Oncology Pharmacist

Oncology pharmacists are pharmacists who specialize in medications used to treat cancer. They understand how various drugs interact with one another as well as how to deal with the side effects of your cancer treatment. Oncology pharmacists regularly talk with patients about their treatment. They educate patients and caregivers about the cancer treatment and answer any questions they may have about their medications.

Chaplain

The chaplain in the cancer center does more than meets the eye. He or she is available to talk withOncology Care team patients and their family about spiritual matters. Having cancer makes faith a priority, even for people who haven’t given it much thought before. Chaplains who work in cancer centers are very good at supporting people when they are faced with life and death matters.

They not only serve the patients directly but also give counsel to the doctors and nurses who work in one of the most difficult medical fields. They are available to pray with patients and staff alike. Even though they will have a particular faith background, they are a valuable spiritual resource for patients and families from all faith traditions (or no faith tradition at all).

Oncology Social Worker

An oncology social worker is an expert in helping patients cope with life as a cancer patient. They can also help caregivers and the patient’s children. They can tell you about appropriate support groups as well as financial resources. If you have a non-medical question about living with cancer, an oncology social worker is a person you will want to talk to.

Psychiatrists in the Oncology Center

Living with cancer takes a tremendous toll on a patient, not only physically, but also emotionally and psychologically. Psychiatrists in the oncology center help patients with stress management, cognitive behavior therapy, pain management techniques, and counseling to maximize the quality of life for the patient and his or her loved ones.

Hematologist-Oncologist

This is a physician who specializes in the diagnosis and treatment of blood diseases including leukemia, lymphoma, hemophilia, anemia, and sickle cell disease. Your oncologist may also refer you to a hematologist if the effects of your cancer treatment are adversely affecting your blood health.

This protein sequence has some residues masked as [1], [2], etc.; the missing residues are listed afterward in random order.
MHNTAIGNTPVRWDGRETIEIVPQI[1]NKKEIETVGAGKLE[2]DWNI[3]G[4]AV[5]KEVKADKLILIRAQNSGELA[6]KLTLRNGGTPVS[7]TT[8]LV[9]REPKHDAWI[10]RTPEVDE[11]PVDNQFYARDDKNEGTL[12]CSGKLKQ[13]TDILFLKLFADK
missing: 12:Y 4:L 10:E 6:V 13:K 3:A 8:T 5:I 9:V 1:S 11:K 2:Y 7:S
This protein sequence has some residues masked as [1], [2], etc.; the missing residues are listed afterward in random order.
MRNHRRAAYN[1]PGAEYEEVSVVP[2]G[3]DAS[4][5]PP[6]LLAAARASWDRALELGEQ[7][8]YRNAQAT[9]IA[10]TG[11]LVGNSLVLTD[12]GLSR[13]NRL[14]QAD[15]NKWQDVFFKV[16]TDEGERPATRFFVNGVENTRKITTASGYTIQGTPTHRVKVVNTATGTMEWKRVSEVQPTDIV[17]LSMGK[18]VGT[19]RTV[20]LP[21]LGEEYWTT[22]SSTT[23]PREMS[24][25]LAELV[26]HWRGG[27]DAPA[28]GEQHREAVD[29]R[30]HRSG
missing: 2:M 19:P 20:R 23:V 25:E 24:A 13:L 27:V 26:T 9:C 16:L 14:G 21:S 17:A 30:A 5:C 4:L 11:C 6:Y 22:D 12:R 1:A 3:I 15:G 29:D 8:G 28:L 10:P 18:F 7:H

Pathologist

You’ll probably never meet your pathologist, but they are an essential part of your oncology care team. Pathologists are doctors. They are the people who look at cells, tissue, and organs, that are biopsied to determine whether a patient has cancer. Pathologists make the final diagnosis of cancer. They also look for mutations that impact what type of treatment a patient is given.

Registered Dietitian

While a lot of people tell their family and friends how they should and shouldn’t eat, a registered dietitian makes nutritional recommendations to patients based on science and the patient’s individual needs.

One of the first appointments Dan had after being diagnosed with cancer was with the dietitian who worked with the oncology department. She dispelled the myths of cancer nutrition and told us the hard facts. (1) 20% of people who die of cancer actually die of malnutrition. (2) She told us that best predictor of survival was maintaining or gaining weight. “If you feel like eating a Cinnabon, eat a Cinnabon,” she said. This ran contrary to what we had heard from a lot of people. She explained nutrition from the perspective of oncology. She said that Dan needed to concentrate on two things. He needed to keep his calories up and eat twice as much protein. That advice has served him well.

Ways to Offer Help when a Friend has Cancer

Radiologist

Radiologists are doctors who specialize in reading z-rays, scan, and other imaging technology. They help in the diagnosis process. You will have regular imaging throughout your cancer treatment, as well as follow-up scans to make sure you are still cancer free. The radiologist will read all those scans. Even though the radiologist is an important part of your oncology team, you will likely never meet him or her.

There is one exception. Interventional radiologists perform non-surgical minimally-invasive image-guided procedures. When my husband had the Gamma Knife procedure done to remove a brain metastasis, there was a radiologist as part of the team and we met him.